So what's up with this? I know very little about roadie culture, so am I just an idiot? Do you, actual road racers who read this blog (yeah, both of you), acknowledge one another if you pass out on a ride? Or are you so intent on your Powertap that you can't be bothered?
Posted by Colin R at 9:43 AM
Wednesday, April 25, 2007
Hey UCI/FIS, this is how doping should be dealt with. From the IOC:
You have to imagine athletes living in apartments during the Games surrounded by blood bags and syringes. All these devices...this means it is almost impossible that these athletes did not know what was happening.
"If you live in a room with another athlete, or eat together, drink together, you can draw the conclusion that these athletes knew from each other what was happening and were even collaborating.
"This required a severe sanction because behaving in such a way shows a kind of mentality which the commission did not deem to be acceptable for people in the Olympic Games.
Basically 6 Austrian guys got caught at Torino with blood transfusion equipment and the IOC banned them from the Olympics for life. I can't say I have a problem with this... not much question that they were blood doping. What's that you say? You can't prove they all were doping?
The IOC doesn't really care... apparently they will ban you for life if hang out with dopers and don't turn them in.
I'm trying really hard, as an American, to think of this as some kind of violation of their rights, like they should be innocent until proven guilty or something. But I can't do it. They're all guilty of conspiracy to commit doping even if you can't prove they did it. So the penalty for the crime is a lifetime ban -- I've got no problem with that.
Will be interesting to see what FIS does with them next year.
Posted by Colin R at 3:28 PM
Sunday, April 15, 2007
It's raining and it's tax day. Should I do my taxes or should I program stuff for fun? Hmmmm...
Ok, ok, so I did the sandbagger search page on crossresults.com. I was hoping it would be enlightening, and the results were... somewhat interesting.
1) Some people are showing up on the list because they crush everyone at the highest level (Tim Johnson, Lyne Bessette)
2) There's a bunch of guys who are consistently at the top of B men in New England who don't want to move up (Pete Smith, Damien Colfer, Nathaniel Ward, Hunter Pronovost, Gary Douville,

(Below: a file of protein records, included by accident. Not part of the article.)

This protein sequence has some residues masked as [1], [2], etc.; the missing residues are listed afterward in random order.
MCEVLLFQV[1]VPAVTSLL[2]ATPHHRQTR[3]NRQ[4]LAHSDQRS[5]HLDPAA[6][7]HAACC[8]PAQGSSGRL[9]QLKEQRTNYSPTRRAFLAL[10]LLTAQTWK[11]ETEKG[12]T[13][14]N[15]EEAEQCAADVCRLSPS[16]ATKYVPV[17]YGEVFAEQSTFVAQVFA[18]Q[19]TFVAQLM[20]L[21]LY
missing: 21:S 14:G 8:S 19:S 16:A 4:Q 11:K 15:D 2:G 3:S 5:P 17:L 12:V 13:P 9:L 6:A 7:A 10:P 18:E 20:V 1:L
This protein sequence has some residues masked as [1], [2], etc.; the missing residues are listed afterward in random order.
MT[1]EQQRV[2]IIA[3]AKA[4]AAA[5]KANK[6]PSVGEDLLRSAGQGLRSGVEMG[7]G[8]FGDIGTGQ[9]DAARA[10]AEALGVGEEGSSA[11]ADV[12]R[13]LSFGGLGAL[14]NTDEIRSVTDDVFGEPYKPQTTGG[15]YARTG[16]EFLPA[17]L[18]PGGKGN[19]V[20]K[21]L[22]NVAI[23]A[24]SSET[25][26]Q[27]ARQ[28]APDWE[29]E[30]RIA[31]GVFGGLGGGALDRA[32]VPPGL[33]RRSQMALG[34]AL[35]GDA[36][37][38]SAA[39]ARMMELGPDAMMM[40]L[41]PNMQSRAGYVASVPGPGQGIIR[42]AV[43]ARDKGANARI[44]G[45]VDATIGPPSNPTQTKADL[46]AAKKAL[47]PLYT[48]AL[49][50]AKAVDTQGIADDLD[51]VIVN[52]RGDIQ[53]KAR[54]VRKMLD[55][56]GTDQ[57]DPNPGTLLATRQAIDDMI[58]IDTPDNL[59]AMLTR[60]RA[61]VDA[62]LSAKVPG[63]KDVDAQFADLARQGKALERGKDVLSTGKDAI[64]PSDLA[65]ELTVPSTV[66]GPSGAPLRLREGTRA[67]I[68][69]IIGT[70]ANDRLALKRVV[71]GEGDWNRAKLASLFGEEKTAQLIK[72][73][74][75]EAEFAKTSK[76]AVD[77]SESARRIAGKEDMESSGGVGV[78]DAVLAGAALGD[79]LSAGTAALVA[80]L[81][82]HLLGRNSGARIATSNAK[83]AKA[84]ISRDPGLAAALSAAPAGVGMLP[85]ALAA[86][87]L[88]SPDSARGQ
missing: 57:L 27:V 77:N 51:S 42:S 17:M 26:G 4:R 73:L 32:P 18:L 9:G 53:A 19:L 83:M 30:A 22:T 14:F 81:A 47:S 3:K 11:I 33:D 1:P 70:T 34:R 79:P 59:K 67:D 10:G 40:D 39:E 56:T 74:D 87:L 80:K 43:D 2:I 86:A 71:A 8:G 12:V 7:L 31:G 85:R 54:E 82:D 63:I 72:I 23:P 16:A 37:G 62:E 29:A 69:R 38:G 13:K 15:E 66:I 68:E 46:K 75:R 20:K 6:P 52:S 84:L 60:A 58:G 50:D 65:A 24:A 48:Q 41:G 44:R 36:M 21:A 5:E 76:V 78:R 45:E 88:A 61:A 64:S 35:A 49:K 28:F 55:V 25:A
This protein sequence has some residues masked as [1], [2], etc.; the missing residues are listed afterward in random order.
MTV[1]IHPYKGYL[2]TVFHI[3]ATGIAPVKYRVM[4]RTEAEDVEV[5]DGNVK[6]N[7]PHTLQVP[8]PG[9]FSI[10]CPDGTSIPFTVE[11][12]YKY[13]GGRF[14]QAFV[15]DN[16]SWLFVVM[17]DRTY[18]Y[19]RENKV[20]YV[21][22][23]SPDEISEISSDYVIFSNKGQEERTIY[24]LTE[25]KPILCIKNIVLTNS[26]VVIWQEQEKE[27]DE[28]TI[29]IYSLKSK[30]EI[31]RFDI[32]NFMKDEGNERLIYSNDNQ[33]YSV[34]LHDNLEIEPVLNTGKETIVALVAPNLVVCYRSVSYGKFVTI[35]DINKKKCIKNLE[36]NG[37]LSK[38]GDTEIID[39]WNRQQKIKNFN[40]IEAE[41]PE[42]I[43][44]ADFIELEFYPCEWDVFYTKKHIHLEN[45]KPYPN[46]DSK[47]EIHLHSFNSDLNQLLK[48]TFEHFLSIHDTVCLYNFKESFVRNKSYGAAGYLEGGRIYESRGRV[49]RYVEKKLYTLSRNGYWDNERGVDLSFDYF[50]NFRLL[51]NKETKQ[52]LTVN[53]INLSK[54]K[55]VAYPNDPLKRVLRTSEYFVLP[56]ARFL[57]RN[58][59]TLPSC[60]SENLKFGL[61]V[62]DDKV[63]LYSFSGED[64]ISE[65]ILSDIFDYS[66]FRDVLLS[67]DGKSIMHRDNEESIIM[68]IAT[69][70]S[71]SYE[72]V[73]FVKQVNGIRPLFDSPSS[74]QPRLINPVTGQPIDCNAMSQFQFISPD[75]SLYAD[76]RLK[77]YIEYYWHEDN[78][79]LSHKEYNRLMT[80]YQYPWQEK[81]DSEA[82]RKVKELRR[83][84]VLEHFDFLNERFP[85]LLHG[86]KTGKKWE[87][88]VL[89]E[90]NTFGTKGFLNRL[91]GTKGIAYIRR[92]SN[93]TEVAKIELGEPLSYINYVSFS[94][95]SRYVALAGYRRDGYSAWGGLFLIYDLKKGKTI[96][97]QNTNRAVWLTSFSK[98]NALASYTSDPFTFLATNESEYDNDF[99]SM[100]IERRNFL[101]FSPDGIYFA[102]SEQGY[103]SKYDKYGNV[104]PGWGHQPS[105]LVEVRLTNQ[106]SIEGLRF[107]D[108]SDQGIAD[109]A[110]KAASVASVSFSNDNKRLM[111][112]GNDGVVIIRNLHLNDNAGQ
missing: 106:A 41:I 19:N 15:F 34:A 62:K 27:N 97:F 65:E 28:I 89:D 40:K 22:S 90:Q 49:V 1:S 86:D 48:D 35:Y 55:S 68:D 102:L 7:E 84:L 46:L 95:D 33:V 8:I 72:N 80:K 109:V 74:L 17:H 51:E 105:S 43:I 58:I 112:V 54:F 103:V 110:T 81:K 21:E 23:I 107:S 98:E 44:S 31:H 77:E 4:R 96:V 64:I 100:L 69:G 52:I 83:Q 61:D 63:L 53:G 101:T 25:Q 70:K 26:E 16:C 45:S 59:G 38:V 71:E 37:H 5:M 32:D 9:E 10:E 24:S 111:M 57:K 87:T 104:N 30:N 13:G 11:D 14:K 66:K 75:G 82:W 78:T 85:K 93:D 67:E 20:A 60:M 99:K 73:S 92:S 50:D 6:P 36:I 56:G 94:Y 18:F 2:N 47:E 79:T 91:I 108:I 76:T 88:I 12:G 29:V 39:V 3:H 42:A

Andrew Boone) to ride As.
3) There are some A masters that are so fast they would be fine in A men (Johnny Bold, Mike Yozell).
4) There's "Feltslave" whose blog I read and will be moving up a category next year.
5) There are some other random folks, like Cub Juniors and fast chicks.
What does it all mean?!
I don't know. I for one don't really care about "sandbagging," I just like pushing around numbers. No matter what you say about people you think are sandbagging, the bottom line is that you're complaining about someone riding fast. Which is kind of weak.
Part of me thinks those guys tearing up Verge B's every week should man up and get crushed by Tim Johnson next year instead of picking on poor fools like me. But on the other hand, it's good motivation. I don't want to get better because the fast guys don't race me anymore. I want to get better because I'm faster.
Posted by Colin R at 3:06 PM
Wednesday, April 4, 2007
Not much going on right now, dealing with the transition from ski season to bike season and ultimate frisbee season. I went out to the Beanpot road race last weekend to try to heckle some people but was only moderately successful. I decided that road races are unamerican because they are not action-packed, and you have to chill by the side of the road for potentially a long while just to see basically nothing. I did see a crash in the D race and the crashed Princeton guy throw his glasses and have a biker tantrum, so it wasn't a total loss.
Anyhow, in lieu of actual content, I will direct the reader to Cedric and Gerard, which might be the most consistently funny web comic I've ever seen.
Posted by Colin R at 11:30 AM